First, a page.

Toro Negro is also famous for its hiking trails, many rivers, and “charcos” natural pools where you can swim, such as Charco de los Suspiros (sigh’s pool) and Charco la Confesora (confer pool).
Disclaimer: Be aware of the weather conditions when visiting Puerto Rico rivers or waterfalls. Rain can cause flash floods that can be dangerous or even fatal.
Here are 8 activities you can enjoy at Toro Negro State Forest:
Toro Negro has almost 7 miles of hiking trails with various difficulty levels.
You will find that some “trails” require you to walk along the road to another trail or to return to the parking area.
Here’s a video of tourists taking the El Bolo Trail:
Puerto Ricans call Charco a natural pool fed by a waterfall (swimming hole). You will find a couple of charcos in Toro Negro.
Charco de Los Suspiros is on the “Piscina Trail” and is easy to access.
La Confesora is on another trail. Getting there from the Dona Juan Recreational Area takes about half an hour.
Wear shoes with a grip; the trail can be muddy and slippery.
Check out Charco de Los Suspiros in the following video:
The most famous waterfall at Toro Negro State Forest is Las Delicias Waterfall in Ciales; you have to drive there and then walk a little, but believe me, it’s worth it.
You will also see small waterfalls along the hiking trails.
If you like bird watching, Toro Negro is for you. More than 30 species of birds, six endemics, call Toro Negro home.
Be on the lookout for the mountain range falcon accipiter striatus and the forest guaraguao buteo platypterus.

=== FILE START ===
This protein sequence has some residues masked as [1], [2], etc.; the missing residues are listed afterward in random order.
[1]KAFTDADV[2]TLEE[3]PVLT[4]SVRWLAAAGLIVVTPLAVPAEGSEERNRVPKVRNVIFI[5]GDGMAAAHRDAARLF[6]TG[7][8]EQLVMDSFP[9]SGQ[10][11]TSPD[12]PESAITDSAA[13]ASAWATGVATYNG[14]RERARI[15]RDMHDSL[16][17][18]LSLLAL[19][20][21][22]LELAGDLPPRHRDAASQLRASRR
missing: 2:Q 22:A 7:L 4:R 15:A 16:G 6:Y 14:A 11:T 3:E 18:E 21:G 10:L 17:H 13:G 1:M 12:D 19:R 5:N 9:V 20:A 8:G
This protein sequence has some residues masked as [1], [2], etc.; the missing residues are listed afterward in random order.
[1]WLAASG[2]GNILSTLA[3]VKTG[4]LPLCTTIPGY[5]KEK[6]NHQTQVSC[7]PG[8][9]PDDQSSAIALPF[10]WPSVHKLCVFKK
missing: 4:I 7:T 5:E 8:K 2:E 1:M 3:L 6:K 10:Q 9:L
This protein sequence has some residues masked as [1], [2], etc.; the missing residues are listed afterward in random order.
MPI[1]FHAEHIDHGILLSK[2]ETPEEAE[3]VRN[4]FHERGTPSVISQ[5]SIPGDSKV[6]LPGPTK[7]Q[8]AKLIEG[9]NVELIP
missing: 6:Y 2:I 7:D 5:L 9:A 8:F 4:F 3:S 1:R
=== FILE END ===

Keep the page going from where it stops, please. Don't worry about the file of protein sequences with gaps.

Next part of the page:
There is an impressive amount of flowers in Toro Negro; orchids are abundant in the forest.
A forty-minute hike on Bolo Trail will take you to the observation tower.
Once you get there, you will see that Toro Negro Tower resembles Yokahu Tower at El Yunque.
That is because Toro Negro and El Yunque were Administered by the US Department of Agriculture.
Still, in 1961, Toro Negro was transferred to the Puerto Rican Government.
From the tower, you will get a 360 degrees panoramic view of the center of the Island.
You will also see The Atlantic Ocean on the north and the Caribbean Sea on the south.
The video below shows the observation tower:
There are camping grounds in Toro Negro, and a few gazebos, and restrooms comprise the camping area.
You need a permit to camp at Toro Negro.
The fresh air you breathe at Toro Negro, the sound of the running water, and the birds singing will engulf you in a relaxing experience.
You will leave the forest with your batteries recharged.
For nature lovers, Toro Negro is worth visiting. The flora, fauna, scenery, waterfalls, ponds, and the view from the tower will create memories you will treasure for years to come.
If you go east on Highway 22, it will take you an hour and a half to get to Toro Negro. However, if you go south on highway 52, it will take you about an hour and 50 minutes.
Toro Negro State Forest is a natural paradise.
Incredible scenery and a wide variety of animals, plants, rivers, and waterfalls await you in this natural reserve.
Nature lovers who want to experience a protected area near the ocean can check the Punta Guaniquilla Nature Reserve in Cabo Rojo article.
Writer at PuertoRico.com. I was born in Aguadilla, Puerto Rico. I’m passionate about Puerto Rican history and culture. I live on the west coast of Puerto Rico, and host an Airbnb for tourists. I also coordinate tours and concierge services for tourists. I authored “Eat Like A Local, Puerto Rico”, and have contributed to blogs and magazines with articles about discovering and enjoying what Puerto Rico has to offer.